It is believed that the plastids in green plants lost peptidoglycan (i.e., a bacterial cell wall containing D-amino acids) during their evolution from an endosymbiotic cyanobacterium. Although wall-like structures could not be detected in the plastids of green plants, the moss Physcomitrella patens has the genes required to generate peptidoglycan (Mur genes), and knocking out these genes causes defects in chloroplast division. Here, we generated P. patens knockout lines (∆Pp-ddl) for a homolog of the bacterial peptidoglycan-synthetic gene encoding D-Ala:D-Ala ligase. ∆Pp-ddl had a macrochloroplast phenotype, similar to other Mur knockout lines. The addition of D-Ala-D-Ala (DA-DA) to the medium suppressed the appearance of giant chloroplasts in ∆Pp-ddl, but the addition of L-Ala-L-Ala (LA-LA), DA-LA, LA-DA or D-Ala, did not. Recently, a metabolic method for labeling bacterial peptidoglycan was established using ethynyl-DA-DA (EDA-DA) and click chemistry to attach an azide-modified fluorophore to the ethynyl group. The ∆Pp-ddl line complemented with EDA-DA showed that moss chloroplasts are completely surrounded by peptidoglycan. Our findings strongly suggest that the moss plastids have a peptidoglycan wall containing D-amino acids. By contrast, no plastid phenotypes were observed in the T-DNA tagged ddl mutant lines of Arabidopsis thaliana.
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Continuous evolution of Bacillus thuringiensis toxins overcomes insect resistance : Nature : Nature Publishing Group

Continuous evolution of Bacillus thuringiensis toxins overcomes insect resistance : Nature : Nature Publishing Group | plant cell genetics | Scoop.it
The Bacillus thuringiensis δ-endotoxins (Bt toxins) are widely used insecticidal proteins in engineered crops that provide agricultural, economic, and environmental benefits. The development of insect resistance to Bt toxins endangers their long-term effectiveness. Here we have developed a phage-assisted continuous evolution selection that rapidly evolves high-affinity protein–protein interactions, and applied this system to evolve variants of the Bt toxin Cry1Ac that bind a cadherin-like receptor from the insect pest Trichoplusia ni (TnCAD) that is not natively bound by wild-type Cry1Ac. The resulting evolved Cry1Ac variants bind TnCAD with high affinity (dissociation constant Kd = 11–41 nM), kill TnCAD-expressing insect cells that are not susceptible to wild-type Cry1Ac, and kill Cry1Ac-resistant T. ni insects up to 335-fold more potently than wild-type Cry1Ac. Our findings establish that the evolution of Bt toxins with novel insect cell receptor affinity can overcome insect Bt toxin resistance and confer lethality approaching that of the wild-type Bt toxin against non-resistant insects.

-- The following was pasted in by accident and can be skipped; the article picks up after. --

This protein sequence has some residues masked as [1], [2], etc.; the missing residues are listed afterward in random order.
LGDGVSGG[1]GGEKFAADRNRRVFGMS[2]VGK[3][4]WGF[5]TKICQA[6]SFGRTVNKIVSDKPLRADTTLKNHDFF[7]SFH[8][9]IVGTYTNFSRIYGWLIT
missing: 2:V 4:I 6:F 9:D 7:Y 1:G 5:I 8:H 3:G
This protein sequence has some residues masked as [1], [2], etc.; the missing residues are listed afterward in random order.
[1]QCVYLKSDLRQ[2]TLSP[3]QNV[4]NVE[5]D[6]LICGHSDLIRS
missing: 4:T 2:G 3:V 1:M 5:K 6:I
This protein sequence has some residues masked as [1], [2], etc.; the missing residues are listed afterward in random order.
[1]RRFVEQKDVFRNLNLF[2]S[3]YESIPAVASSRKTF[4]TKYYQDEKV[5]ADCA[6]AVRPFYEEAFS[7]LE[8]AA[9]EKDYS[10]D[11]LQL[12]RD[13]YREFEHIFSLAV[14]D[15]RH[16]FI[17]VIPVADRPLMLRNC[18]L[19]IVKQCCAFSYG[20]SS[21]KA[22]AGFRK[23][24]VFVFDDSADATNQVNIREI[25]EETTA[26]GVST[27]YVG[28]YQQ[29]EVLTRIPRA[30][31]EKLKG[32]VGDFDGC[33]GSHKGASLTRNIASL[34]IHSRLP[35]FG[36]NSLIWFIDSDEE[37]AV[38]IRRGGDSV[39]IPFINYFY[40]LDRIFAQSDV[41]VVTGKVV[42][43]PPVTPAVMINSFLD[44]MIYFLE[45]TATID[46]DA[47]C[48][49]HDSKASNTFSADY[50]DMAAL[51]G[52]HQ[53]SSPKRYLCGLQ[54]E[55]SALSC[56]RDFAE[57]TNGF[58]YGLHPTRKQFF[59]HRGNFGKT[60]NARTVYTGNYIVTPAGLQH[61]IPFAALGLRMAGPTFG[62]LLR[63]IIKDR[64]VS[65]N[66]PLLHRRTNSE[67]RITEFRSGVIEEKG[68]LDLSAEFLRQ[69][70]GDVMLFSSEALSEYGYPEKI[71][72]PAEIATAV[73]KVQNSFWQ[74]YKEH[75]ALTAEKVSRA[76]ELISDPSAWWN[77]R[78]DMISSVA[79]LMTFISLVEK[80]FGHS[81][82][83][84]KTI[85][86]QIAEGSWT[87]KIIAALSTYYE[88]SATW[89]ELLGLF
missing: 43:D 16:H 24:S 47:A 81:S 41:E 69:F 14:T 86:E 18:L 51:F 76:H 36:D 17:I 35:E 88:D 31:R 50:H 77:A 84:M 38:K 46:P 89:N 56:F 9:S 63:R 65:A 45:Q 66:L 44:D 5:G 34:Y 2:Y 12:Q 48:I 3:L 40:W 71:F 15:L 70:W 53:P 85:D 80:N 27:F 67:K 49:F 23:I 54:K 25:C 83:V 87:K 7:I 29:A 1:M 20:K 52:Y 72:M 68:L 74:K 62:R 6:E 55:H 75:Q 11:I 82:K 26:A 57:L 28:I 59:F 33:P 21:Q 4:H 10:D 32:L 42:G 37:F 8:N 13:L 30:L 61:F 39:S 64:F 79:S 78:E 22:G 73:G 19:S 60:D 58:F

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A new synthetic biology approach allows transfer of an entire metabolic pathway from a medicinal plant to a biomass crop

A new synthetic biology approach allows transfer of an entire metabolic pathway from a medicinal plant to a biomass crop | plant cell genetics | Scoop.it
A new synthetic biology approach allows transfer of an entire metabolic pathway from a medicinal plant to a biomass crop | A combination of chloroplast transformation with nuclear transformation and large-scale metabolic screening of supertransformed plant lines has enabled an entire biochemical pathway to be transferred from a medicinal plant to a high-biomass crop.
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An innate immunity pathway in the moss Physcomitrella patens